The third mission is to build on the UK's deep expertise in vaccines to strengthen the UK ecosystem, with a particular focus on new and novel technologies. At ISIS, our Sandals instrument has been used by the pharmaceuticals company Allergan plc to study clusters of water in amorphous pharmaceuticals.

Dr Evgenyi Shalaev, Executive Director of Pharmaceutical Sciences for Allergan plc; “Fundamental research at ISIS is essential in building scientific basis for development of novel pharmaceutical and biopharmaceutical products."

Treatment and prevention of cardiovascular diseases and its major risk factors, including obesity.

The government aims to deliver cutting edge research that can address the major causes of cardiovascular disease, in particular obesity. The disease atherosclerosis is the leading cause of death in the western world; it occurs when plaques accumulate in blood vessels, which can lead to the hardening of arteries and eventually heart disease and stroke. Recent research on Sans2D has looked at the lipoproteins that transport cholesterol through the blood, to understand the mechanism of this transport to inform the understanding and treatment of the disease.

Reducing mortality and morbidity from respiratory disease in the UK and globally.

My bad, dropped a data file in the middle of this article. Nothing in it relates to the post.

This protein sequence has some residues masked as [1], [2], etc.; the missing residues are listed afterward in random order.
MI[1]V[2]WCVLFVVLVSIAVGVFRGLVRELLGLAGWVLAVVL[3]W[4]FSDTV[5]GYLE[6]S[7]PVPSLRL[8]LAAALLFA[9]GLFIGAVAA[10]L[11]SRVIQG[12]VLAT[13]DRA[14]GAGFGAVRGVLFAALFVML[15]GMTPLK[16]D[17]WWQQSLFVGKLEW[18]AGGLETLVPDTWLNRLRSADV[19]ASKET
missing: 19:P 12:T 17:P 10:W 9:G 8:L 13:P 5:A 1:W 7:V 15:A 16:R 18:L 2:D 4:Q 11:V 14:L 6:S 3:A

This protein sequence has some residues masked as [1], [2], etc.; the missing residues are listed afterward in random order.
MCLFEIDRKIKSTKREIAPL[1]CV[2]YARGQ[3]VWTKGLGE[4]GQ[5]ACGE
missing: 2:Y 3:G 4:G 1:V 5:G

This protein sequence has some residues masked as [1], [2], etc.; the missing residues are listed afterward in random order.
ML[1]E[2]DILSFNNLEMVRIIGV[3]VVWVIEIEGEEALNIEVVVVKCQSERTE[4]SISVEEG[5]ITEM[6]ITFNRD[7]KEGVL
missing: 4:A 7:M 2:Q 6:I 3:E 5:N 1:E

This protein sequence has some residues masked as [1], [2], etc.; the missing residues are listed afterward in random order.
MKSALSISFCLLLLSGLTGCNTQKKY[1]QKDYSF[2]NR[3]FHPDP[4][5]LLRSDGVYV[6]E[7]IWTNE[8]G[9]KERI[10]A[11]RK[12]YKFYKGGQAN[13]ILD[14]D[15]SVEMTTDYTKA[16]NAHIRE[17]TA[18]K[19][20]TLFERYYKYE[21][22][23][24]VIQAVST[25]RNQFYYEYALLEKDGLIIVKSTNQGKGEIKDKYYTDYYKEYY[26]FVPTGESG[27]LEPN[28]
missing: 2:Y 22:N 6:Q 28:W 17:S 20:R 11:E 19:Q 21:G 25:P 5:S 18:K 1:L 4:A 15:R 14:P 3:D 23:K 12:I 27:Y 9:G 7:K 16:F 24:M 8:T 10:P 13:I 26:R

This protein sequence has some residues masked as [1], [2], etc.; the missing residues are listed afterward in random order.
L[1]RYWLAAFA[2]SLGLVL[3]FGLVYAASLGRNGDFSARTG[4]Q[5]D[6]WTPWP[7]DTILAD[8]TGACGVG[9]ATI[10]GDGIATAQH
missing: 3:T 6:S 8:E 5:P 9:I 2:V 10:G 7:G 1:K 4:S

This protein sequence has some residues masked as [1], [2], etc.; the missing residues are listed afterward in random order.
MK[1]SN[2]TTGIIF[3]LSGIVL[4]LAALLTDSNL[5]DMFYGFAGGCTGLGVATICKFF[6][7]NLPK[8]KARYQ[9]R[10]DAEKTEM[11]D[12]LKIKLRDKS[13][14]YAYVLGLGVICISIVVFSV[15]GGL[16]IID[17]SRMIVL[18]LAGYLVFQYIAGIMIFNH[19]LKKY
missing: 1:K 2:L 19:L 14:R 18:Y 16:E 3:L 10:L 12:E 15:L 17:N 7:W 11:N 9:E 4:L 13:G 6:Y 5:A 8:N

Through driving improvements in the underpinning understanding of respiratory disease, as well as its treatment and diagnosis, the government aims to reduce the pressure on the NHS and improve clinical outcomes.

SO2 image.pngOzone, usually present in the upper atmosphere, can be formed at ground level as a by-product of burning fossil fuels. It is harmful to lungs when inhaled, but scientists are not sure what exactly is happening in the lungs. Researchers have used neutrons at ISIS to look at how ozone attacks lipid molecules in lung surfactant – the first of the body's defences against ozone.

Sulfur dioxide is another gas that can have severe effects on human health. A recent study by a group of international researchers has used ISIS to develop a metal-organic framework, MFM-170 (shown, left), that can selectively take in toxic sulfur dioxide gas at record concentrations and preserve it for use in chemical production.

Addressing the underlying biology of ageing.

The sixth mission is to advance the medical science and understanding of ageing, in order to begin to advance viable products towards the clinic. At ISIS, researchers have taken a novel approach to one of the challenges of ageing, studying a material found in meteorites to learn more about how it could be used as a bone replacement.

Increasing the understanding of mental health conditions, including work to redefine diseases and develop translational tools to address them.

The government aims to address the significant unmet need for innovative new treatments and technologies, advancing the development of new therapies and products. The drug alprazolam, which is used to treat anxiety disorders, was studied using the Sandals beamline, to understand the way that drugs can, or cannot, cross the blood-brain barrier.

In addition to the examples mentioned above, research at ISIS covers a wide range of other bioscience and healthcare areas, details of which can be found in our range of science highlights in this area.  

Contact: de Laune, Rosie (STFC,RAL,ISIS)